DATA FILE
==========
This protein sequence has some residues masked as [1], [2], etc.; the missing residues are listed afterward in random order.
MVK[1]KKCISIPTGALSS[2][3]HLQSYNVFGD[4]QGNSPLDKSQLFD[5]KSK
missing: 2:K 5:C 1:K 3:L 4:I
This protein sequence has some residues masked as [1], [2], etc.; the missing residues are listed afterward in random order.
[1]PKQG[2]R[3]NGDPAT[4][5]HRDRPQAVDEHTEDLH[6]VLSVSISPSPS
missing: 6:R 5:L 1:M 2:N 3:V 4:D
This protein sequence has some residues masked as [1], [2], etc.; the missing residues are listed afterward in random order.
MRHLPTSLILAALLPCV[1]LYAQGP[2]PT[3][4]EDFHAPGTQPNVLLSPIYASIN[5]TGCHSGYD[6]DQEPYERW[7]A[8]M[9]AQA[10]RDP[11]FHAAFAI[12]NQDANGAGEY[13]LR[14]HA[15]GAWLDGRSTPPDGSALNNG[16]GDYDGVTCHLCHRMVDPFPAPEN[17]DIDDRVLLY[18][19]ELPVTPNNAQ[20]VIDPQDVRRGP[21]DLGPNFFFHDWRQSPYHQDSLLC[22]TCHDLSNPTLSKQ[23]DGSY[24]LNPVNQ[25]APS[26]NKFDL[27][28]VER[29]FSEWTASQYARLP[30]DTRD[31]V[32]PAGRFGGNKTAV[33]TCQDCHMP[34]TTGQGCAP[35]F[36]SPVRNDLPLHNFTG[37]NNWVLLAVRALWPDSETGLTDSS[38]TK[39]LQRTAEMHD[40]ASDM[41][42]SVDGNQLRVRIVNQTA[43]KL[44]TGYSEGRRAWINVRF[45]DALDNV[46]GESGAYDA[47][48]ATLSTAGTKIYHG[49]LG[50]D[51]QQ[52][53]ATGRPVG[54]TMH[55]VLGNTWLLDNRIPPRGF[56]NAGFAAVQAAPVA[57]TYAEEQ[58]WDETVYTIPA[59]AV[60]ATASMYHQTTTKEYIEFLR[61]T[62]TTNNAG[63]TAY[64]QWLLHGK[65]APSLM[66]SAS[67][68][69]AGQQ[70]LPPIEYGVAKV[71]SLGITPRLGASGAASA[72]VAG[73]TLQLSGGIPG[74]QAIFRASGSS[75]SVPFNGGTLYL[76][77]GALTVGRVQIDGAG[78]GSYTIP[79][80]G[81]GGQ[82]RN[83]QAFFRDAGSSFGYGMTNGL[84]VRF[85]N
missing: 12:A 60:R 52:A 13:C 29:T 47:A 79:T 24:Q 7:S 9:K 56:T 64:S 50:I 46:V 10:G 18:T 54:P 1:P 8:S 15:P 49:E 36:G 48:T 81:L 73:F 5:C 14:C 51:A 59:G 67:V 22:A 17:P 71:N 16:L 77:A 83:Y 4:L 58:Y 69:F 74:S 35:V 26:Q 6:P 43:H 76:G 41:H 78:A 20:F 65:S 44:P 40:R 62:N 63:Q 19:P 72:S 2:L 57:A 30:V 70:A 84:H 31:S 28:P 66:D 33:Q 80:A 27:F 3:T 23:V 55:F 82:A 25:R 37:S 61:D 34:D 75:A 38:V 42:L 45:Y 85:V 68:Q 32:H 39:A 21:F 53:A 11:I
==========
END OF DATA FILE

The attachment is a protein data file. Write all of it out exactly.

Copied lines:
This protein sequence has some residues masked as [1], [2], etc.; the missing residues are listed afterward in random order.
MVK[1]KKCISIPTGALSS[2][3]HLQSYNVFGD[4]QGNSPLDKSQLFD[5]KSK
missing: 2:K 5:C 1:K 3:L 4:I
This protein sequence has some residues masked as [1], [2], etc.; the missing residues are listed afterward in random order.
[1]PKQG[2]R[3]NGDPAT[4][5]HRDRPQAVDEHTEDLH[6]VLSVSISPSPS
missing: 6:R 5:L 1:M 2:N 3:V 4:D
This protein sequence has some residues masked as [1], [2], etc.; the missing residues are listed afterward in random order.
MRHLPTSLILAALLPCV[1]LYAQGP[2]PT[3][4]EDFHAPGTQPNVLLSPIYASIN[5]TGCHSGYD[6]DQEPYERW[7]A[8]M[9]AQA[10]RDP[11]FHAAFAI[12]NQDANGAGEY[13]LR[14]HA[15]GAWLDGRSTPPDGSALNNG[16]GDYDGVTCHLCHRMVDPFPAPEN[17]DIDDRVLLY[18][19]ELPVTPNNAQ[20]VIDPQDVRRGP[21]DLGPNFFFHDWRQSPYHQDSLLC[22]TCHDLSNPTLSKQ[23]DGSY[24]LNPVNQ[25]APS[26]NKFDL[27][28]VER[29]FSEWTASQYARLP[30]DTRD[31]V[32]PAGRFGGNKTAV[33]TCQDCHMP[34]TTGQGCAP[35]F[36]SPVRNDLPLHNFTG[37]NNWVLLAVRALWPDSETGLTDSS[38]TK[39]LQRTAEMHD[40]ASDM[41][42]SVDGNQLRVRIVNQTA[43]KL[44]TGYSEGRRAWINVRF[45]DALDNV[46]GESGAYDA[47][48]ATLSTAGTKIYHG[49]LG[50]D[51]QQ[52][53]ATGRPVG[54]TMH[55]VLGNTWLLDNRIPPRGF[56]NAGFAAVQAAPVA[57]TYAEEQ[58]WDETVYTIPA[59]AV[60]ATASMYHQTTTKEYIEFLR[61]T[62]TTNNAG[63]TAY[64]QWLLHGK[65]APSLM[66]SAS[67][68][69]AGQQ[70]LPPIEYGVAKV[71]SLGITPRLGASGAASA[72]VAG[73]TLQLSGGIPG[74]QAIFRASGSS[75]SVPFNGGTLYL[76][77]GALTVGRVQIDGAG[78]GSYTIP[79][80]G[81]GGQ[82]RN[83]QAFFRDAGSSFGYGMTNGL[84]VRF[85]N
missing: 12:A 60:R 52:A 13:C 29:T 47:A 79:T 24:Q 7:S 9:K 56:T 64:S 50:I 46:V 10:G 18:T 54:P 1:P 8:S 15:P 49:E 36:G 48:T 81:L 73:F 5:C 14:C 51:A 59:G 67:V 22:A 17:P 71:N 16:L 77:A 83:Y 4:L 58:Y 69:F 74:S 35:V 26:Q 6:P 43:H 76:G 41:H 78:A 20:F 65:S 44:P 40:R 62:N 63:Q 19:P 72:S 2:L 57:A 30:V 70:A 84:H 31:S 28:P 66:D 33:Q 80:A 27:F 3:T 23:V 55:F 82:A 25:R 37:S 61:D 34:D 75:A 38:V 42:L 45:Y 85:V 68:Q 32:H 39:A 21:F 53:A 11:I